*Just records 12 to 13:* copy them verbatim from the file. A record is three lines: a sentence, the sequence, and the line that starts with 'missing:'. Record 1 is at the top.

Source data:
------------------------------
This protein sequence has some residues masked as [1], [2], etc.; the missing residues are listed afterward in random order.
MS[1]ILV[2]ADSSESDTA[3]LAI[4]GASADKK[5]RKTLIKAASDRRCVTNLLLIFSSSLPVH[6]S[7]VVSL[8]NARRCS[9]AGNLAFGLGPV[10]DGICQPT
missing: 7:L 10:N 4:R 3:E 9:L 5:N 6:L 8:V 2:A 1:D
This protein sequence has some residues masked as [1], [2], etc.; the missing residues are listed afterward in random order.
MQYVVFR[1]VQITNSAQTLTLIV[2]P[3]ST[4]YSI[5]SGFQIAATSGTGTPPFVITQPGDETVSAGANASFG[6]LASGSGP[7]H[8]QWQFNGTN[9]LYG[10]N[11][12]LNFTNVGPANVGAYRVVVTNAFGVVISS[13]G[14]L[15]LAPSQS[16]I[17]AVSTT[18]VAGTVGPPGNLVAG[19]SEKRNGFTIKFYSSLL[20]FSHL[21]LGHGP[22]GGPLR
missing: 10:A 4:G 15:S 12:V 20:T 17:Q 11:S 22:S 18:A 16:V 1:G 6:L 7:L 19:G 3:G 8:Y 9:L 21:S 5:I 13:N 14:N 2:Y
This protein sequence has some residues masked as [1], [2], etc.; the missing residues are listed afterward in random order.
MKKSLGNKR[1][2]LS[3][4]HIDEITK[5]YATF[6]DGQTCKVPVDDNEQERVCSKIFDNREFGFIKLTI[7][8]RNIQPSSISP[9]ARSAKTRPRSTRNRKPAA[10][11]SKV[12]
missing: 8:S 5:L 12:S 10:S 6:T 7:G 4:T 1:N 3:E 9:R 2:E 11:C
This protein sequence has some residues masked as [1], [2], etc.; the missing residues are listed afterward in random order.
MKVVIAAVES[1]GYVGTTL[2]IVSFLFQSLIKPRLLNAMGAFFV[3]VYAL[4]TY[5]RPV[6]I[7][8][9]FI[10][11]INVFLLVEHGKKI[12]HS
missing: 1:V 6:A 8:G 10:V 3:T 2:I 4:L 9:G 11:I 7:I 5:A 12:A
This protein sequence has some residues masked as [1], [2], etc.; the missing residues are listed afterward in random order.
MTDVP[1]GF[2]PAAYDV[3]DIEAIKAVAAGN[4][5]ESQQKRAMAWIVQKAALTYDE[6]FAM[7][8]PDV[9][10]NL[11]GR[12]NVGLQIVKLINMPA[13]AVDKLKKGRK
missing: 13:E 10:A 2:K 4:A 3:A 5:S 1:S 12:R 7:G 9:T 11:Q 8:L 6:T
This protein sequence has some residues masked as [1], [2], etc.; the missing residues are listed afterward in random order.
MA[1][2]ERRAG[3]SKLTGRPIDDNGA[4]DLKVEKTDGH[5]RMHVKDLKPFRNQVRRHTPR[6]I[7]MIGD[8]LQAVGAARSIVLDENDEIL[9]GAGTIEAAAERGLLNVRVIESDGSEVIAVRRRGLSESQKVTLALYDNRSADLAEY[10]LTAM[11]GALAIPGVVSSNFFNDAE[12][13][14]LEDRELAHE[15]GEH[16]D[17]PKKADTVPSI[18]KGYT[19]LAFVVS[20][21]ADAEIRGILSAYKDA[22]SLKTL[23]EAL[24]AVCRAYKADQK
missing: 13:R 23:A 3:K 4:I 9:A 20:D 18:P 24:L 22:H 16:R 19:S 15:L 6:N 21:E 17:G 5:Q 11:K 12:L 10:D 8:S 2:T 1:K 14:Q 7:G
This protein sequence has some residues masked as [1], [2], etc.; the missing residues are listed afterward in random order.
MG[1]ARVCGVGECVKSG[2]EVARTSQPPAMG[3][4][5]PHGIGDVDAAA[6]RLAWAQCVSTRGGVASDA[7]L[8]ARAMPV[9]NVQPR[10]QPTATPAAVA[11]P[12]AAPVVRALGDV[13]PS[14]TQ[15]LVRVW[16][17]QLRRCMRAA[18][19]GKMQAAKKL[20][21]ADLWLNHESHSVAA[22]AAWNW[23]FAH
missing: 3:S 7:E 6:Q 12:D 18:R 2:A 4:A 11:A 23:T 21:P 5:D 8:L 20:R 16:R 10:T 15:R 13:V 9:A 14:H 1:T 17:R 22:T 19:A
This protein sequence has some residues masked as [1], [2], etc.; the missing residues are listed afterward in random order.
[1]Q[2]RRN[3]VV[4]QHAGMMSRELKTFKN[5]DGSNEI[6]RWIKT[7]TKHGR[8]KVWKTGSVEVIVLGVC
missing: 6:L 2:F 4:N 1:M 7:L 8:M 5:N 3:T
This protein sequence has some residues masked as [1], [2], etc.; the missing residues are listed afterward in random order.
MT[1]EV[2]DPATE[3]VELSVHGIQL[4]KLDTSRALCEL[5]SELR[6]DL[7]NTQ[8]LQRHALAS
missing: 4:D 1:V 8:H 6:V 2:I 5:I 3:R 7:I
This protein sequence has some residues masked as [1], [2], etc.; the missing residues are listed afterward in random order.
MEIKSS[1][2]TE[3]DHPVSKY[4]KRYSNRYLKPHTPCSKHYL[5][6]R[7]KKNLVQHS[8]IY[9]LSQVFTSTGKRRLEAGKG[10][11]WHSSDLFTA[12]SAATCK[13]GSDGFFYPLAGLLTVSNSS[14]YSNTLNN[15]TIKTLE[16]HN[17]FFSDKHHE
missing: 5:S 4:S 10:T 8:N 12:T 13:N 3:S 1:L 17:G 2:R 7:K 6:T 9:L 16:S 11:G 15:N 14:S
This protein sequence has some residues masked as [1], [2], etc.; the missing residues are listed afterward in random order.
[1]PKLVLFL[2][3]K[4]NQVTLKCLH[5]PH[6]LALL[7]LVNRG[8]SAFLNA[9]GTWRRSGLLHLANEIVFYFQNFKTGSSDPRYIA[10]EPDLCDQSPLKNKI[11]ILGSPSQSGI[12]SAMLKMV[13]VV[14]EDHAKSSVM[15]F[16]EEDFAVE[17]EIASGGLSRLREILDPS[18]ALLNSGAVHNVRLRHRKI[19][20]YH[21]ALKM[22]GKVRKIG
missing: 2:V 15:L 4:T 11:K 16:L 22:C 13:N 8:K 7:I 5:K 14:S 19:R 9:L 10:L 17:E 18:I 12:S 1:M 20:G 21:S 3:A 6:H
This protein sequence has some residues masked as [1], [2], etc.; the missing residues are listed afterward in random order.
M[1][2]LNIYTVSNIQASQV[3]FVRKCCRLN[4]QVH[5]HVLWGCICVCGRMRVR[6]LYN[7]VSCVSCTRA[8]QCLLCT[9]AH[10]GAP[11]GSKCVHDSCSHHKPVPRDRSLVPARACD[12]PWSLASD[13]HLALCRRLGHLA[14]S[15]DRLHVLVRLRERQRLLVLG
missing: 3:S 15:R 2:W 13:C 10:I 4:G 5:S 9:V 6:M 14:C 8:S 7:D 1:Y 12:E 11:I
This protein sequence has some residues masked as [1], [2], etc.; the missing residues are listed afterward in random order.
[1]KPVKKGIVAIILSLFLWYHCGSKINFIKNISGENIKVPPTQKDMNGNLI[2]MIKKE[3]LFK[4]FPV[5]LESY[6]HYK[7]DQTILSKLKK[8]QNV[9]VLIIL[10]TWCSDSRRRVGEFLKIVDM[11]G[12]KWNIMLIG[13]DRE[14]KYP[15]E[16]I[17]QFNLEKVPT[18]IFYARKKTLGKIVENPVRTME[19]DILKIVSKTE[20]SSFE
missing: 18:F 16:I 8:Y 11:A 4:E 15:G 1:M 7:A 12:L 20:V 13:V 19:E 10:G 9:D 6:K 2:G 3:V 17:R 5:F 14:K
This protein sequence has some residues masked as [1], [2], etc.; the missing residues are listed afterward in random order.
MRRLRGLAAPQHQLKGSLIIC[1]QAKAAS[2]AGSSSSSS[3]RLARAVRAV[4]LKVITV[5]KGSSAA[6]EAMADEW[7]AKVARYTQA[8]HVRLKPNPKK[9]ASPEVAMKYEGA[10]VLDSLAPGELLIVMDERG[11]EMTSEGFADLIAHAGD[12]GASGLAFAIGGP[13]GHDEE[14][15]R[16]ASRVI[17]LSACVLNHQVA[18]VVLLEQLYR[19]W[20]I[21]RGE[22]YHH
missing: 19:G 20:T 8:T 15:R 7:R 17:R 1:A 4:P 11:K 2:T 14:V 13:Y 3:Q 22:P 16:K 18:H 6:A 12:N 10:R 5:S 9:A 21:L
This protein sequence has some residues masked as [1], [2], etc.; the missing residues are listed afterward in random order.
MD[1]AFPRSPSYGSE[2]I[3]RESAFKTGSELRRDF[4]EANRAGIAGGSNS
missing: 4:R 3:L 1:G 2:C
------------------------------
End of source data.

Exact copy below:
This protein sequence has some residues masked as [1], [2], etc.; the missing residues are listed afterward in random order.
M[1][2]LNIYTVSNIQASQV[3]FVRKCCRLN[4]QVH[5]HVLWGCICVCGRMRVR[6]LYN[7]VSCVSCTRA[8]QCLLCT[9]AH[10]GAP[11]GSKCVHDSCSHHKPVPRDRSLVPARACD[12]PWSLASD[13]HLALCRRLGHLA[14]S[15]DRLHVLVRLRERQRLLVLG
missing: 3:S 15:R 2:W 13:C 10:I 4:G 5:S 9:V 6:M 14:C 8:S 7:D 1:Y 12:E 11:I
This protein sequence has some residues masked as [1], [2], etc.; the missing residues are listed afterward in random order.
[1]KPVKKGIVAIILSLFLWYHCGSKINFIKNISGENIKVPPTQKDMNGNLI[2]MIKKE[3]LFK[4]FPV[5]LESY[6]HYK[7]DQTILSKLKK[8]QNV[9]VLIIL[10]TWCSDSRRRVGEFLKIVDM[11]G[12]KWNIMLIG[13]DRE[14]KYP[15]E[16]I[17]QFNLEKVPT[18]IFYARKKTLGKIVENPVRTME[19]DILKIVSKTE[20]SSFE
missing: 18:F 16:I 8:Y 11:A 4:E 15:G 1:M 7:A 12:L 20:V 13:V 19:E 10:G 9:D 6:K 2:G 3:V 17:R 5:F 14:K